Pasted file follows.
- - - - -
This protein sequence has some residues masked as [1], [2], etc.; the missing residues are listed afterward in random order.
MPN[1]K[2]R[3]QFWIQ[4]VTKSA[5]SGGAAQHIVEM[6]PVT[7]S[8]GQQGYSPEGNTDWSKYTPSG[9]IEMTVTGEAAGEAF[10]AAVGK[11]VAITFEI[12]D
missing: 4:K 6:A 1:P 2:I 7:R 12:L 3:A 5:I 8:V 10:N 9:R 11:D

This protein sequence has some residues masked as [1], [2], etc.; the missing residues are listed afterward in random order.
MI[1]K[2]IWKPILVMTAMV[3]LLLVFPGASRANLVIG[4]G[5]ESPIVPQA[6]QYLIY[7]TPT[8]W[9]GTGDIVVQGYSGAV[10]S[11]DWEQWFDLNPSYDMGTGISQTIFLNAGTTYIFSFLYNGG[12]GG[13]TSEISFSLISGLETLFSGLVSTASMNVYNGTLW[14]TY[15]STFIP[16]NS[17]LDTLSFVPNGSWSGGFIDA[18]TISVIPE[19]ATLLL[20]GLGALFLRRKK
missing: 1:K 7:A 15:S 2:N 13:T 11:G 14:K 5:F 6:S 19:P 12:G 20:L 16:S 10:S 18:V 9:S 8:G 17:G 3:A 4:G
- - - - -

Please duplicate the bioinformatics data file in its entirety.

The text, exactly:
This protein sequence has some residues masked as [1], [2], etc.; the missing residues are listed afterward in random order.
MPN[1]K[2]R[3]QFWIQ[4]VTKSA[5]SGGAAQHIVEM[6]PVT[7]S[8]GQQGYSPEGNTDWSKYTPSG[9]IEMTVTGEAAGEAF[10]AAVGK[11]VAITFEI[12]D
missing: 4:K 6:A 1:P 2:I 7:R 12:L 3:A 5:I 8:V 10:N 9:R 11:D

This protein sequence has some residues masked as [1], [2], etc.; the missing residues are listed afterward in random order.
MI[1]K[2]IWKPILVMTAMV[3]LLLVFPGASRANLVIG[4]G[5]ESPIVPQA[6]QYLIY[7]TPT[8]W[9]GTGDIVVQGYSGAV[10]S[11]DWEQWFDLNPSYDMGTGISQTIFLNAGTTYIFSFLYNGG[12]GG[13]TSEISFSLISGLETLFSGLVSTASMNVYNGTLW[14]TY[15]STFIP[16]NS[17]LDTLSFVPNGSWSGGFIDA[18]TISVIPE[19]ATLLL[20]GLGALFLRRKK
missing: 1:K 7:A 15:S 2:N 13:T 11:G 14:K 5:F 6:S 19:P 12:G 20:L 16:S 10:S 18:V 9:S 8:G 17:G 3:A 4:G